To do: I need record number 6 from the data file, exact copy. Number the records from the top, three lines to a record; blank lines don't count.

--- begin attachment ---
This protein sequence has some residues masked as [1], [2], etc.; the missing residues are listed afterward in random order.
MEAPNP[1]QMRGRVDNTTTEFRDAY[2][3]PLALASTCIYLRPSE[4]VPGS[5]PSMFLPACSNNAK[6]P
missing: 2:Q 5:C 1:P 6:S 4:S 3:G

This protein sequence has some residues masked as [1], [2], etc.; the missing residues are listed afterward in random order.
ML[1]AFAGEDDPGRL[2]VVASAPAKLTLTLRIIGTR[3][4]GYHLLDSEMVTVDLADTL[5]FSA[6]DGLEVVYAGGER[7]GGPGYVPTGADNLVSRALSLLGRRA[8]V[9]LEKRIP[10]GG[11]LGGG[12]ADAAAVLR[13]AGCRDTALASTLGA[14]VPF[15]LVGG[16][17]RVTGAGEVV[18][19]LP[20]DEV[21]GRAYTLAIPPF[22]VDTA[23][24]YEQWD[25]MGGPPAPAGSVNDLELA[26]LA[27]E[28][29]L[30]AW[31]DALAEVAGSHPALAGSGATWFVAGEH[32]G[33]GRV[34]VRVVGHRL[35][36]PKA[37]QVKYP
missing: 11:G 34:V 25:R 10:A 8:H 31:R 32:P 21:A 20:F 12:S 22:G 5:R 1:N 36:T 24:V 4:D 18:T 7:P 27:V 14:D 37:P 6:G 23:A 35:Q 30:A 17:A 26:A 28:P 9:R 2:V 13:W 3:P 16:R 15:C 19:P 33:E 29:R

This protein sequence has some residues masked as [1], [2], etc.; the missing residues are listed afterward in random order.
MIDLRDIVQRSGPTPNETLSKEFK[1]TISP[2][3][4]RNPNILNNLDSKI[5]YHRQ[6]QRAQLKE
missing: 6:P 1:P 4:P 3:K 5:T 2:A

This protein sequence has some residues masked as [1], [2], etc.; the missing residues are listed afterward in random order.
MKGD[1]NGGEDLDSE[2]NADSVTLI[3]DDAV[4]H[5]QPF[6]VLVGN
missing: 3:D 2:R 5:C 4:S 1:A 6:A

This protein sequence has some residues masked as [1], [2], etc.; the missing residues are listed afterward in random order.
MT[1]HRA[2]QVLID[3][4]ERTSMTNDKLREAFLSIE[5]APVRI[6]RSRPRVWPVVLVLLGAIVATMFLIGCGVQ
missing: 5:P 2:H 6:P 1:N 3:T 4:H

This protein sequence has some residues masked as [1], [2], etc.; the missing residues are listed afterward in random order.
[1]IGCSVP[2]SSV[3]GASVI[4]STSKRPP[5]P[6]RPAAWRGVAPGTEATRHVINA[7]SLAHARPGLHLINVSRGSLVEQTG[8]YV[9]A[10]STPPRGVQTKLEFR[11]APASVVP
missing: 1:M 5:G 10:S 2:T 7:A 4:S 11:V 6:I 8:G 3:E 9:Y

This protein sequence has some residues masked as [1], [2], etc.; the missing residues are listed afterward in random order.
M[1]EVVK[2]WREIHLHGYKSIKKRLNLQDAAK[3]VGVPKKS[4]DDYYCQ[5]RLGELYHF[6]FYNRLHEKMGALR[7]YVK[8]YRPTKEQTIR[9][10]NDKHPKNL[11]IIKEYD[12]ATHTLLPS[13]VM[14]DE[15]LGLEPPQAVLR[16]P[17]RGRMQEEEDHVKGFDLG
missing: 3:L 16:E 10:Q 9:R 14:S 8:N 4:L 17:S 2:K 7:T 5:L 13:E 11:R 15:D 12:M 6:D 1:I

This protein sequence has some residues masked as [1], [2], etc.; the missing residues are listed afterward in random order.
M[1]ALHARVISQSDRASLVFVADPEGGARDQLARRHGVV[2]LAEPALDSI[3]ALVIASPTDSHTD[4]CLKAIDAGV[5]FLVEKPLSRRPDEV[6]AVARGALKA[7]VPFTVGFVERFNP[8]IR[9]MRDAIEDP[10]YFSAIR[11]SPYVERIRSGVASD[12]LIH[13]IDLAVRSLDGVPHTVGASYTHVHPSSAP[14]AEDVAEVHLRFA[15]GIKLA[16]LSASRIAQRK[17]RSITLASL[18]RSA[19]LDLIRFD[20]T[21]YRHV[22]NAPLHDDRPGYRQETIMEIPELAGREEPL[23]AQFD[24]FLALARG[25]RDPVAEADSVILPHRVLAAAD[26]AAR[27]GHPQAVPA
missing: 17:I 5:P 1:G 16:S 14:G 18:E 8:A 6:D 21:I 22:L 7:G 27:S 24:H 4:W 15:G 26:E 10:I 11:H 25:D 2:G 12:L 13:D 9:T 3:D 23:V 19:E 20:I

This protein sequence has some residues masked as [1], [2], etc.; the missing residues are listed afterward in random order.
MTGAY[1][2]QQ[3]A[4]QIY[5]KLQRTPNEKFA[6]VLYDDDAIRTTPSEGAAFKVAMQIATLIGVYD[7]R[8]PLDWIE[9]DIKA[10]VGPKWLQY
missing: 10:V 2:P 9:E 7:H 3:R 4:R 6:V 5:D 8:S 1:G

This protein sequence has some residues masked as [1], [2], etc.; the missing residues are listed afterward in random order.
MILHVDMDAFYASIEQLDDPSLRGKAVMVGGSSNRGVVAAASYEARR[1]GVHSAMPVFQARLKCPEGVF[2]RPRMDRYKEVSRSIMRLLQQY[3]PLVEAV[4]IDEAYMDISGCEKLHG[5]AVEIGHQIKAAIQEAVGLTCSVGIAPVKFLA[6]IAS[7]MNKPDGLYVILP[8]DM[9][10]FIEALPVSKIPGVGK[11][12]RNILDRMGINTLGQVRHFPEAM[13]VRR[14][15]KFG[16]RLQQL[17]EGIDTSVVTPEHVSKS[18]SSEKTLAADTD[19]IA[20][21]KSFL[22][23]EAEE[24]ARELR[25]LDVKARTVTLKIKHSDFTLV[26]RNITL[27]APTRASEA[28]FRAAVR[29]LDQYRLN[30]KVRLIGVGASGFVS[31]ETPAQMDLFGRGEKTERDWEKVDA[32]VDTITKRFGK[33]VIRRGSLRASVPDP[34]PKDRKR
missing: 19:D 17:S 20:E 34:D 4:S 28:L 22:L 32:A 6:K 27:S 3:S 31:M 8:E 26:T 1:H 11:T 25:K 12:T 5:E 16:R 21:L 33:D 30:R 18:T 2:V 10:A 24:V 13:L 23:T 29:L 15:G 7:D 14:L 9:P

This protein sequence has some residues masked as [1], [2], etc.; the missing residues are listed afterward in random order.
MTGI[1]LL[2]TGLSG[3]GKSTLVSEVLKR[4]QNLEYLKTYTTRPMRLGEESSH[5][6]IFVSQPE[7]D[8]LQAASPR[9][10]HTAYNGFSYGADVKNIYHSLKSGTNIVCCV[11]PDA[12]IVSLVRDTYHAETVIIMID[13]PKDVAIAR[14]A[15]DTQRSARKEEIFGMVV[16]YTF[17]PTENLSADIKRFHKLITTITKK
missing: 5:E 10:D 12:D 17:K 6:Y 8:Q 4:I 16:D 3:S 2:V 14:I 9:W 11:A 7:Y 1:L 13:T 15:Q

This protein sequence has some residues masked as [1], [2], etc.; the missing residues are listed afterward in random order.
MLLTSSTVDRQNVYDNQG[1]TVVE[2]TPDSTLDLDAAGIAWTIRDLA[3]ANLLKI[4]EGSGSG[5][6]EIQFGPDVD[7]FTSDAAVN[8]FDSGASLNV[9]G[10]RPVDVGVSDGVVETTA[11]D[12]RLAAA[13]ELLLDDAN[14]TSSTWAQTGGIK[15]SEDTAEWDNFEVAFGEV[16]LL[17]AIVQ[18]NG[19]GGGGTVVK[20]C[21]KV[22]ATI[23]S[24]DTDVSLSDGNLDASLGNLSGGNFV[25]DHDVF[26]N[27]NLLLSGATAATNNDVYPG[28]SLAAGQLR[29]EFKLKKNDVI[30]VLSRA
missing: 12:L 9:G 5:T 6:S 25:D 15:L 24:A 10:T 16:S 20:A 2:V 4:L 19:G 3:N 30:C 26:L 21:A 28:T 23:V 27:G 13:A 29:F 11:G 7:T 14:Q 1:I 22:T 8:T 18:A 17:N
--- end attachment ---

This protein sequence has some residues masked as [1], [2], etc.; the missing residues are listed afterward in random order.
[1]IGCSVP[2]SSV[3]GASVI[4]STSKRPP[5]P[6]RPAAWRGVAPGTEATRHVINA[7]SLAHARPGLHLINVSRGSLVEQTG[8]YV[9]A[10]STPPRGVQTKLEFR[11]APASVVP
missing: 1:M 5:G 10:S 2:T 7:A 4:S 11:V 6:I 8:G 3:E 9:Y